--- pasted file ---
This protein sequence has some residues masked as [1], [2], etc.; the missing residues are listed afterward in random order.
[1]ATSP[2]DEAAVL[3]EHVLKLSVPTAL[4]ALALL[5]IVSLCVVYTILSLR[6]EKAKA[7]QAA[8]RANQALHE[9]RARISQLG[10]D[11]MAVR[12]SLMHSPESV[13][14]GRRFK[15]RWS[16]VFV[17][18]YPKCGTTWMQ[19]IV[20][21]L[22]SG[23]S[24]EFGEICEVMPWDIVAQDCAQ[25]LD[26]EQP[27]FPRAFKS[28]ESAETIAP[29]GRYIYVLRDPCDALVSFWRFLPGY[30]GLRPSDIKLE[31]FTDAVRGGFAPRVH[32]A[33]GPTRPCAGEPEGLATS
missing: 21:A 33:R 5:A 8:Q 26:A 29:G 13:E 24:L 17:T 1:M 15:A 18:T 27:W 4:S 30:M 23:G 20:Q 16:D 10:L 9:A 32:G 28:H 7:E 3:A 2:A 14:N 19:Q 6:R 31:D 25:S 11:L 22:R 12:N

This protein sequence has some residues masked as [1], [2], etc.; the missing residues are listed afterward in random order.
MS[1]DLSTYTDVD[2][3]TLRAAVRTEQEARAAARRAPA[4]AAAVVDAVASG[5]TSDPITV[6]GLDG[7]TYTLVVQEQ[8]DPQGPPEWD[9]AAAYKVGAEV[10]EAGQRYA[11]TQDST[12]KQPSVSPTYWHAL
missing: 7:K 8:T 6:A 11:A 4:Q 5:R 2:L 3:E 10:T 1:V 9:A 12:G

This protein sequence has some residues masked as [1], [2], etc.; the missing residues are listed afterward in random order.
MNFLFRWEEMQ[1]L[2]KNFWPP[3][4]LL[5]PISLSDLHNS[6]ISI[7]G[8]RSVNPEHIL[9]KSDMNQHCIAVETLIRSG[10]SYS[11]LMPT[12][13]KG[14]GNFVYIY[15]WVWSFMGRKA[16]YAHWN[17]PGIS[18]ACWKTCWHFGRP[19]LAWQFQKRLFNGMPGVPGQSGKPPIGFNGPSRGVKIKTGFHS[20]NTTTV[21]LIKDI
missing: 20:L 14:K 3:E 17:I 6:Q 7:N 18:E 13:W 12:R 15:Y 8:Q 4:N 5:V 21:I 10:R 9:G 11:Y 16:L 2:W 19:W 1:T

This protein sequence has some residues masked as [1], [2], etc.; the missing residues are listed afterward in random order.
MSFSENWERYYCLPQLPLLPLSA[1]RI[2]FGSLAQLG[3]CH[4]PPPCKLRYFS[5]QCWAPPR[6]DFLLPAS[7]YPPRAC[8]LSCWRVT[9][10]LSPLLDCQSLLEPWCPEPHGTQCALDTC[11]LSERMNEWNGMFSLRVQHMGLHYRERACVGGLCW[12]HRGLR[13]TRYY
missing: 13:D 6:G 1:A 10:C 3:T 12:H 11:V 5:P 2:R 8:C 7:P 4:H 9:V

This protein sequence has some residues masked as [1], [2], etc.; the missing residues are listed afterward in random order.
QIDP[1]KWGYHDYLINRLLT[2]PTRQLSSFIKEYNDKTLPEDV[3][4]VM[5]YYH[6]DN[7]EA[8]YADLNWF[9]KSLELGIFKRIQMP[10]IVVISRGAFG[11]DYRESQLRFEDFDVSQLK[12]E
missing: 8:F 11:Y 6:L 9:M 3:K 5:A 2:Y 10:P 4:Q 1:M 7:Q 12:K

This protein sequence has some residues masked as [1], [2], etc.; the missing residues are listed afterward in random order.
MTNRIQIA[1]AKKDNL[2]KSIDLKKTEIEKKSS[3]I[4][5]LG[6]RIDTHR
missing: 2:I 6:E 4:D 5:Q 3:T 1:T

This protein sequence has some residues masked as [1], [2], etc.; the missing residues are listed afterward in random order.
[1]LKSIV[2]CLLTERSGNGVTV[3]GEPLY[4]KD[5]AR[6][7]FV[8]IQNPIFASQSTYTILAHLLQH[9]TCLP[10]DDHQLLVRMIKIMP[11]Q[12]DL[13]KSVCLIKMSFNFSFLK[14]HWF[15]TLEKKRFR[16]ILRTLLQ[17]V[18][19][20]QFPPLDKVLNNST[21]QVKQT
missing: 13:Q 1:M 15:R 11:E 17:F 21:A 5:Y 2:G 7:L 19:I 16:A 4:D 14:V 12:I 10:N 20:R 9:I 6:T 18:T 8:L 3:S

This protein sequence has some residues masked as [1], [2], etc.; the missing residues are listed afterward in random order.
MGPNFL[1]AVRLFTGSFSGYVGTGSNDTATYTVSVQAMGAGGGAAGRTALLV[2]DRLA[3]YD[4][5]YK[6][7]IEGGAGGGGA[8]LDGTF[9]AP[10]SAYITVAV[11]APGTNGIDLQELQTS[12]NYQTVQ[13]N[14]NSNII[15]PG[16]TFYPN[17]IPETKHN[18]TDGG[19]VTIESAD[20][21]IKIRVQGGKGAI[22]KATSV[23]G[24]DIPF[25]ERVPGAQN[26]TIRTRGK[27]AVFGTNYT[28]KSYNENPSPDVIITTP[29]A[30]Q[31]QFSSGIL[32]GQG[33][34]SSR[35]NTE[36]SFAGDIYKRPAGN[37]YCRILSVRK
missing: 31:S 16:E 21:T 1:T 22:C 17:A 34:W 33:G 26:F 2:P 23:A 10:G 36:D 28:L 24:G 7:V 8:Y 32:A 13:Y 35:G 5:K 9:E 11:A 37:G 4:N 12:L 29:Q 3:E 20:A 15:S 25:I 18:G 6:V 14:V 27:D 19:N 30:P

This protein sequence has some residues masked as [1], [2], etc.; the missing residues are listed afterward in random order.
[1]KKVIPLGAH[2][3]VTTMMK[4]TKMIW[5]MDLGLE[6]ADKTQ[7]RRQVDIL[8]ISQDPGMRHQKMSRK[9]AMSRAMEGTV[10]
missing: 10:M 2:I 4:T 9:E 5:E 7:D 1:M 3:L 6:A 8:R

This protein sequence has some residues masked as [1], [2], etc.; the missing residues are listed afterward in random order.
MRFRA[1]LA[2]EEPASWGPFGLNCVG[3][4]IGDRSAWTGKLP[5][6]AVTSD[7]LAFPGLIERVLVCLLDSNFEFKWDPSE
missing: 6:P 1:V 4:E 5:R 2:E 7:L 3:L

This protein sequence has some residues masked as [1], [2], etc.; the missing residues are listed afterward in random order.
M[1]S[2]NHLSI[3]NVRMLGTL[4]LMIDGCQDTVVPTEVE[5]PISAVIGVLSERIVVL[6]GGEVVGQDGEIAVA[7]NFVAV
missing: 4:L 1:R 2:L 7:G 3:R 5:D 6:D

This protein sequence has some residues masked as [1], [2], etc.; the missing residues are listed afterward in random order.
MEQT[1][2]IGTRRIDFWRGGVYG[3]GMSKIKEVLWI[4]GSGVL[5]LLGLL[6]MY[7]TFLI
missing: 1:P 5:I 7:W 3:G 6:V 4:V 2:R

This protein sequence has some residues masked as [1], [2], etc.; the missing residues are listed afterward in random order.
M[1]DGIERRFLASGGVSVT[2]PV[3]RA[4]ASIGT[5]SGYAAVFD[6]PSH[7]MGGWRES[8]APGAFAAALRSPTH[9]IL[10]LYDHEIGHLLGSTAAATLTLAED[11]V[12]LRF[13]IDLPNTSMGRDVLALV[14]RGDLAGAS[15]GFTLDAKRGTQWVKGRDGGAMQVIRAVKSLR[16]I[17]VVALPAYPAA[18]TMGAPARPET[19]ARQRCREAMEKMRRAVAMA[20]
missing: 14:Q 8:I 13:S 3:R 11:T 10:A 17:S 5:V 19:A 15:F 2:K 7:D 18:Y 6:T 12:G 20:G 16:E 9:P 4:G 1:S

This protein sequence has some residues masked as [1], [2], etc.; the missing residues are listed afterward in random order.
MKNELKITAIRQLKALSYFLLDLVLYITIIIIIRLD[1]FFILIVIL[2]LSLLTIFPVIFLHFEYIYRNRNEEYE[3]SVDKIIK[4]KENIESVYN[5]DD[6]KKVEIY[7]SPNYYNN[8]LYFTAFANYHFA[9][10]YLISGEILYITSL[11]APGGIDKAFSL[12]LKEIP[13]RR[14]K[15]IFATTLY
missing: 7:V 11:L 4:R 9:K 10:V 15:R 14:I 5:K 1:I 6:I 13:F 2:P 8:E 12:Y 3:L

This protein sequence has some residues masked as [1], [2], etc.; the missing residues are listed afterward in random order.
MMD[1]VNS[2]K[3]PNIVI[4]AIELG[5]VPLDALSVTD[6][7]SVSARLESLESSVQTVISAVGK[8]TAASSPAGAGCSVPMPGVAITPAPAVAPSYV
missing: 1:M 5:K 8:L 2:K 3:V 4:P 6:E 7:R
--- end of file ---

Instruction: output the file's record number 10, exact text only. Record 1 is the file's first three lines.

This protein sequence has some residues masked as [1], [2], etc.; the missing residues are listed afterward in random order.
MRFRA[1]LA[2]EEPASWGPFGLNCVG[3][4]IGDRSAWTGKLP[5][6]AVTSD[7]LAFPGLIERVLVCLLDSNFEFKWDPSE
missing: 6:P 1:V 4:E 5:R 2:E 7:L 3:L